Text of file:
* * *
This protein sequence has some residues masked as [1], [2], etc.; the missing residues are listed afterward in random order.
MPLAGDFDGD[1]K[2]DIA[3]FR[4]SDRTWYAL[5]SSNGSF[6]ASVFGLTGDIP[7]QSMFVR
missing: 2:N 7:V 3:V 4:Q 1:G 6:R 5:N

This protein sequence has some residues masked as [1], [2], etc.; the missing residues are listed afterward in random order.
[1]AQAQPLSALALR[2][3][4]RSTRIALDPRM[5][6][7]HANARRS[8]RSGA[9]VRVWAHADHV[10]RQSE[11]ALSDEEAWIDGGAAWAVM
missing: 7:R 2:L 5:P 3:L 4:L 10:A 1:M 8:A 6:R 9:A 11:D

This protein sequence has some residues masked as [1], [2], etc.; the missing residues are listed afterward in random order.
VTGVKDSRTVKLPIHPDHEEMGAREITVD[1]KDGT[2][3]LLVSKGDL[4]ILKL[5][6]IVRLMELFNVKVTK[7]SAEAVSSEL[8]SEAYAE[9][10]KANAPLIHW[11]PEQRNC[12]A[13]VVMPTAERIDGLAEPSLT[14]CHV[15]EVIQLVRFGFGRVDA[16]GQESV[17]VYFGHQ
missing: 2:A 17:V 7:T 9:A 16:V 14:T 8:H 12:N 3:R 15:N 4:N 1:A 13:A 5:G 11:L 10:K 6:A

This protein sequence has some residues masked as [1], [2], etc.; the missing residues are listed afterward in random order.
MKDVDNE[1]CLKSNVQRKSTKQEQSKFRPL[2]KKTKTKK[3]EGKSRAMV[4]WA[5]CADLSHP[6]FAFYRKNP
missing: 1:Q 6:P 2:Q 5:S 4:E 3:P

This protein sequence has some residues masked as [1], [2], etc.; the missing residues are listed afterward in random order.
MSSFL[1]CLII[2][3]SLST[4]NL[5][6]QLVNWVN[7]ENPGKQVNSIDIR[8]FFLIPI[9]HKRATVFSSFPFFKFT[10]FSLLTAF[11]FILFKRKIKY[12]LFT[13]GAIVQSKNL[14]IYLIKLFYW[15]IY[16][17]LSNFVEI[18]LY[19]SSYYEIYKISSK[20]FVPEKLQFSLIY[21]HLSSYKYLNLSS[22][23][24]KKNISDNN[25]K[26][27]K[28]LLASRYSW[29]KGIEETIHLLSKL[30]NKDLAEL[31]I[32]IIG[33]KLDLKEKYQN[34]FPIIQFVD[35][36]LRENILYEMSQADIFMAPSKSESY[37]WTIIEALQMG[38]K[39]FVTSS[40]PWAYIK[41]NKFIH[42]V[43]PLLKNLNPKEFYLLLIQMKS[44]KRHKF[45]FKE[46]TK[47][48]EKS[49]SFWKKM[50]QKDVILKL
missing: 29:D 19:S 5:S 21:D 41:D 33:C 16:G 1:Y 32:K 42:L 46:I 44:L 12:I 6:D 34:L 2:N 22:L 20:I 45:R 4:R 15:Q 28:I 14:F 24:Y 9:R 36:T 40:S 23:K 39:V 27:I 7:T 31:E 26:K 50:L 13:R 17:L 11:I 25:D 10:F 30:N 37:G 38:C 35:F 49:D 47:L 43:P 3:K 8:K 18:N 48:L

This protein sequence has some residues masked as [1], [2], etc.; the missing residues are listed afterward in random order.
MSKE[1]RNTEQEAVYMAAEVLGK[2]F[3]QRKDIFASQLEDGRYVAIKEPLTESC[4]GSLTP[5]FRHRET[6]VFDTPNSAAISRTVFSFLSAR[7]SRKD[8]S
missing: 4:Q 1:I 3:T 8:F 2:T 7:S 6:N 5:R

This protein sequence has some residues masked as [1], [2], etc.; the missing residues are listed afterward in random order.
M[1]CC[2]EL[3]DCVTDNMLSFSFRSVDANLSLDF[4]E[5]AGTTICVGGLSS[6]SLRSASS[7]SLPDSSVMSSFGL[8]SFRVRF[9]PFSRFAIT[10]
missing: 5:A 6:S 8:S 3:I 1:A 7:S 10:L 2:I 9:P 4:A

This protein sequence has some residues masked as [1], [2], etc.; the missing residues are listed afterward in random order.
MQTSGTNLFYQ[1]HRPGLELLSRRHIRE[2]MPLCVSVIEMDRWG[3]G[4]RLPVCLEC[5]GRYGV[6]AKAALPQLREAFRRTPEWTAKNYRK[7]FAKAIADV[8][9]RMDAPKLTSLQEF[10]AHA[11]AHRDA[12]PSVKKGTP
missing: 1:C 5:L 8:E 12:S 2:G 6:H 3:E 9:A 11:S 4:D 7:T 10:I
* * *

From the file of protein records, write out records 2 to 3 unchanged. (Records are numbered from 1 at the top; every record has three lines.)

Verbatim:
This protein sequence has some residues masked as [1], [2], etc.; the missing residues are listed afterward in random order.
[1]AQAQPLSALALR[2][3][4]RSTRIALDPRM[5][6][7]HANARRS[8]RSGA[9]VRVWAHADHV[10]RQSE[11]ALSDEEAWIDGGAAWAVM
missing: 7:R 2:L 5:P 3:L 4:L 10:A 1:M 8:A 6:R 9:A 11:D

This protein sequence has some residues masked as [1], [2], etc.; the missing residues are listed afterward in random order.
VTGVKDSRTVKLPIHPDHEEMGAREITVD[1]KDGT[2][3]LLVSKGDL[4]ILKL[5][6]IVRLMELFNVKVTK[7]SAEAVSSEL[8]SEAYAE[9][10]KANAPLIHW[11]PEQRNC[12]A[13]VVMPTAERIDGLAEPSLT[14]CHV[15]EVIQLVRFGFGRVDA[16]GQESV[17]VYFGHQ
missing: 2:A 17:V 7:T 9:A 16:V 14:T 8:H 12:N 3:R 15:N 4:N 1:A 13:A 5:G 11:L 10:K 6:A